Advocate Spotlight: Curtis Halmrast



It was CPR training in high school that sparked interest in a career of saving lives in the field of EMS for You’re the Cure advocate, Curtis Halmrast.  Curtis became a volunteer responder in high school and then a paramedic. He is a long-time American Heart Association CPR instructor, teaching CPR to high school students in addition to community members and health professionals.  Curtis provided testimony for SB 2238 to secure funding for CPR training in public and private high schools in ND and his work, including a radio news story, was key in the bill’s passage. 

Curtis was awarded the 2014 North Dakota American Heart Association Heart and Stroke Impact Award on February 1st at the Red River Valley Heart Ball, held at the Holiday Inn, Fargo, for his extraordinary dedication and work to advance the mission of the American Heart Association in North Dakota.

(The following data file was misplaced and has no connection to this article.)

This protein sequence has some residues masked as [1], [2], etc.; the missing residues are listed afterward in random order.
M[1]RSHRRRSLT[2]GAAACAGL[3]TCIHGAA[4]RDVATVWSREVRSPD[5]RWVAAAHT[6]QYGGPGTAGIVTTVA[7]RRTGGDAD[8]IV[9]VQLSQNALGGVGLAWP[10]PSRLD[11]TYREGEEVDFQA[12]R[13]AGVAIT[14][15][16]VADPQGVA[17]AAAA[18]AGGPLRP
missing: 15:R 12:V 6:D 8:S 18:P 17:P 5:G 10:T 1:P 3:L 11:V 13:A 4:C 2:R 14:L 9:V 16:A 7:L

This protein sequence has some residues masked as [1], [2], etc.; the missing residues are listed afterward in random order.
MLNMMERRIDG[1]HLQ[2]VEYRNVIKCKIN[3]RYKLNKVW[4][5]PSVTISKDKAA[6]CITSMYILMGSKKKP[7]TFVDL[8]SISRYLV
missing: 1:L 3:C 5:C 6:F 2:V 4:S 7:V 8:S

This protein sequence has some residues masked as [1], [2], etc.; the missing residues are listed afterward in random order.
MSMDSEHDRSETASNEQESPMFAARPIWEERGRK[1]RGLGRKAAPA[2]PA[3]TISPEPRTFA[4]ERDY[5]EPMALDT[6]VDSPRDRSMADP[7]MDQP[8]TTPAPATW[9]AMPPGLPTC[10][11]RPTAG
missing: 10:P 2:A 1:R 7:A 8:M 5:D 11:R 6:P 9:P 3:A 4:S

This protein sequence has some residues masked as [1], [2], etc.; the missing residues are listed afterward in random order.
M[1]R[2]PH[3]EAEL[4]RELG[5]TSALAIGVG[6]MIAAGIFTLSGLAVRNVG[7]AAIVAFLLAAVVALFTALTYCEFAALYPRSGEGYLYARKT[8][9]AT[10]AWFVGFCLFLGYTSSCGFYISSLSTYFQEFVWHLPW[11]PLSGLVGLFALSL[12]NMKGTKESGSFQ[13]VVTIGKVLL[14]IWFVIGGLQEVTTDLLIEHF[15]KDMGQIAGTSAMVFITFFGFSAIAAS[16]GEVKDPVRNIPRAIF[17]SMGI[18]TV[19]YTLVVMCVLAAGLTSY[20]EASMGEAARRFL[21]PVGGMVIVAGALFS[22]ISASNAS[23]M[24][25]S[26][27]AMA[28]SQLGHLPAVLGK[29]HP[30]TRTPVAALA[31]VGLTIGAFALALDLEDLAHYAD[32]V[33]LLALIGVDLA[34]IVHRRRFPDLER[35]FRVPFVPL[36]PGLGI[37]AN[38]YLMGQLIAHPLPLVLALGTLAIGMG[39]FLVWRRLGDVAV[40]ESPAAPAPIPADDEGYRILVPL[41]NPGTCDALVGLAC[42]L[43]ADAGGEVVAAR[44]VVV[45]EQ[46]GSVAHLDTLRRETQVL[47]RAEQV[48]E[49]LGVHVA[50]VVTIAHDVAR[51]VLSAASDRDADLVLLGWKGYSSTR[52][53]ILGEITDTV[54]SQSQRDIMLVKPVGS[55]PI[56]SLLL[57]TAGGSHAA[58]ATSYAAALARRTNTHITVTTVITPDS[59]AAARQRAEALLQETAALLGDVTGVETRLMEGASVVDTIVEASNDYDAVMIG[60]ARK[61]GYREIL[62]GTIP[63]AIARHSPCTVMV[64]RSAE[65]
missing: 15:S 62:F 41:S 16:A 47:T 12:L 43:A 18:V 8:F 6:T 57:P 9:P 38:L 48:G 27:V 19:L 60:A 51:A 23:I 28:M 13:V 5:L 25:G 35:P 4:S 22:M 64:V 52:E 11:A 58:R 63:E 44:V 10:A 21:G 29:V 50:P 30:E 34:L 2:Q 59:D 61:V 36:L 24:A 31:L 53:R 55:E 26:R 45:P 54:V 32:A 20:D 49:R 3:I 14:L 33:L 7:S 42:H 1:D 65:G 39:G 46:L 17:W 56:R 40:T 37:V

For several years, Curtis has been active Advocate, attending advocacy training and taking action on Action Alerts during legislative session on important issues related to stroke and emergency medical care.   He frequently steps forward to voice his support by testifying at legislative hearings or contacting legislators on key legislation and funding.    During the 2013 legislative session he testified in support of newborn heart screenings (pulse oximetry), acute stroke systems of care expansion, acute heart attack systems of care, funding for EMS, community paramedics, and stroke systems of care legislation that included a public education/awareness component. 

Mission: Lifeline in North Dakota is another excellent example of the impact that volunteers and advocates working together can have to save lives from acute heart attacks (STEMI).  As president of the ND EMS Association, Curtis has assisted to recruit and engage task force members that have worked tirelessly developing training modules, protocols, and training of EMS personnel across the state.

Put simply,  Curtis saves one heart and one life at a time in his ’24-hour day’ job with the Oakes ambulance service, and his dedication and efforts in collaboration with the American Heart Association are improving heart and stroke systems that save lives across the state today, and will continue in years to come.   The American Heart Association extends a sincere congratulations to Curtis!


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